The Barnstable County Board of Regional Commissioners kicked off the month of March by designating the Arts Foundation of Cape Cod (AFCC) as the region’s arts agency. In doing so, the AFCC joins more than 4,500 local arts agencies throughout the country that are focused on supporting and sustaining their community’s arts and culture sectors.
It also allows the AFCC the authority to regrant public sector dollars and receive National Endowment for the Arts (NEA) funding. In February, the AFCC applied for a $108,000 NEA grant. Of that, the AFCC would subgrant out $100,000 and match that amount, distributing a total of $200,000 for arts projects in Barnstable County.
The first time the commissioners approved this temporary designation was in July 2021, a vote that enabled the AFCC to receive a $150,000 NEA grant to assist the sector’s Covid-19 recovery. AFCC Executive Director Julie Wake updated the commissioners at their meeting on March 1 that the nonprofit distributed $139,000 of that federal funding in September to 14 arts organizations on Cape Cod, with grants ranging from $5,000 to $20,000.
The AFCC followed that up by distributing over $120,000 in grants and sponsorships which went to 58 artists and arts organizations last month through the nonprofit’s annual grant-making process. “Over the pandemic, we definitely recognized individual artists were suffering along with cultural organizations so the AFCC has made a lot of effort to really dig deep into what the sector needs,” Wake said. “Our job at the Arts Foundation has really been to elevate the profile of Cape Cod arts and our artists. We’ve been doing that through funding programs such as the Creative Exchange.”
That AFCC program, which received a boost thanks to a $400,000 state earmark in American Rescue Plan Act (ARPA) funding in December 2021 along with a $50,000 grant from the Cape Cod Foundation, is focused on providing professional and personal development for artists and creative workers on Cape Cod. “I add personal development because it goes hand-in-hand with professional development, especially as we enter this new post-pandemic environment where we’re seeing that the sector needs a lot more than just professional development,” Wake stressed. “We all have to recognize the community is in need of the arts and the arts need us.”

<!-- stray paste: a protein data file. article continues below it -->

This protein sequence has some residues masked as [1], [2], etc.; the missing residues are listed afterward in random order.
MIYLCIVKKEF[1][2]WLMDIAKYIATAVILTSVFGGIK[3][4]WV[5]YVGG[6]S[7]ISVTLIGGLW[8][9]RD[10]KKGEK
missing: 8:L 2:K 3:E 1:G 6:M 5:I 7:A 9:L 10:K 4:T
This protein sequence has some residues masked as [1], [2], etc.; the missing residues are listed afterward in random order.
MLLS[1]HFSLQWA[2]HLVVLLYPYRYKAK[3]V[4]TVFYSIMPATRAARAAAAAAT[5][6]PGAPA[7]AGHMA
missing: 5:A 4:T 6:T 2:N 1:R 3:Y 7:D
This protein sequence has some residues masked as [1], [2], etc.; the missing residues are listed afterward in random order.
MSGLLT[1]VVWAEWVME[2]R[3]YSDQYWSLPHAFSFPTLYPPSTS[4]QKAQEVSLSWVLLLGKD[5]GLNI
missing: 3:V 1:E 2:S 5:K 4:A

The commissioners agreed with that sentiment, unanimously voting to approve a memorandum of understanding with the AFCC. Along with the regional designation, the document delineates the AFCC’s responsibilities which include its annual grant making; managing the Creative Exchange program; participating, supporting, and leading in community cultural planning as well as assessing the community’s cultural needs; advocating and promoting arts-friendly policies to ensure funding and government polices which support the arts and arts education on Cape Cod; and forging community partnerships that support the arts as an economic driver for Cape Cod.
Commissioner Ronald Bergstrom of Chatham, lauded the AFCC for its work, stressing that the arts are “an important part of what Cape Cod is all about. We appreciate what you’ve done.”
“If anybody wants to question the importance of the arts, the Cape Cod Commission did a study of the arts [in December 2019] and their impact on the economy,” said Commissioner Sheila Lyons of Wellfleet. “They all point to the same direction — it is an important endeavor, and we need the arts, especially in the world we live in.”
Board Chair Mark Forest of Yarmouth presented Wake with a citation on behalf of the commissioners that recognized the AFCC’s temporary designation which extends from March of this year to March 2024.